States Blocking Cities From Raising Standards For Workers

Low Wage Protest

By Marni von Wilpert for Economic Policy Institute. On August 28, 2017, low-wage workers in St. Louis, Missouri, became the latest victims of state preemption laws. “Preemption” in this context refers to a situation in which a state law is enacted to block a local ordinance from taking effect—or dismantle an existing ordinance. In this case, St. Louis had raised its minimum wage above the state minimum—but was then forced to lower it back down when the Missouri state legislature preempted the local ordinance. Ironically, state preemption of labor standards has historically been used for good: to ensure that minimum labor standards are applied statewide. It is only in recent years that it has been so frequently used to take earnings and protections away from workers. This report looks at the rising use of preemption by state legislatures to undercut local labor standards.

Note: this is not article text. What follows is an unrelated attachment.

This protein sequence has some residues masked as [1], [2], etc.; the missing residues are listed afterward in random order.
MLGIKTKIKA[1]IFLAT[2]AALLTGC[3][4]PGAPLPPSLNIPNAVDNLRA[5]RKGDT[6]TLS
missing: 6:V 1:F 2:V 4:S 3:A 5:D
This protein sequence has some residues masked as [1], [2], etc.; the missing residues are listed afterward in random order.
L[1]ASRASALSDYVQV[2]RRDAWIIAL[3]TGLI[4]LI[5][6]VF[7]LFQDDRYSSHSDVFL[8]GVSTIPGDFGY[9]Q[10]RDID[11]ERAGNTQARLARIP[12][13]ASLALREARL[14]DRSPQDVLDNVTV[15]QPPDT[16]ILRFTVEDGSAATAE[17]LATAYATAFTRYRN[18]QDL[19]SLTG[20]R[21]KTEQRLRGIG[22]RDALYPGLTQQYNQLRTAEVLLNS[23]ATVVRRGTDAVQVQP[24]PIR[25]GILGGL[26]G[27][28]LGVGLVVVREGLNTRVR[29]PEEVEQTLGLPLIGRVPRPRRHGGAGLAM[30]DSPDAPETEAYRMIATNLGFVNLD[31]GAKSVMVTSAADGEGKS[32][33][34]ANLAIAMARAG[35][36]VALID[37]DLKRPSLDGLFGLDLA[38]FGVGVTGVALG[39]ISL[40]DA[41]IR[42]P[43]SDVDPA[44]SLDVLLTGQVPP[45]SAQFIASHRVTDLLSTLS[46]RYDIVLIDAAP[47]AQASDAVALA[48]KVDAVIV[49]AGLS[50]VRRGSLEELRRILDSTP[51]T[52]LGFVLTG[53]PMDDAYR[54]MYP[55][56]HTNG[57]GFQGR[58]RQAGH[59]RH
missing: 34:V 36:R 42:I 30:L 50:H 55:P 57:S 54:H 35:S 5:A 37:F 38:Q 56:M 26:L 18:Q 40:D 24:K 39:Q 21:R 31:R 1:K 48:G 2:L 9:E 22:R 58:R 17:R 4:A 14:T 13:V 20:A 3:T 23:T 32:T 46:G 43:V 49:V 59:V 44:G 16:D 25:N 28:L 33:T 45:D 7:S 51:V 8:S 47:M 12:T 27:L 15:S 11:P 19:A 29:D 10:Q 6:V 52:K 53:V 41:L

States Seeking To Preempt Minimum Wage Increases By Cities

Low Wage Protest

By Staff of National Employment Law Project. State legislatures around the country are attempting to bar cities and counties from passing their own minimum wage laws through “preemption” laws that take away a locality’s power to enact such measures. Local minimum wage laws play a key role in ensuring that a worker can afford the basics in cities or counties where the cost of living is higher than in other parts of the state. While proponents of preemption often claim that their main concern is to avoid a “patchwork” of wage levels within a state, in reality, these bills are motivated by a desire to block higher wages. Ultimately, preemption of local minimum wage laws is a priority for big business. Advocates, workers, and legislators who support an economy that works for all should oppose the preemption of local minimum wage laws. Many States Authorize Cities & Counties to Enact Local Minimum Wage Laws; Over 40 Cities & Counties Have Successfully Enacted Such Laws.

Newsletter - This Juneteenth, End "US Way Of War"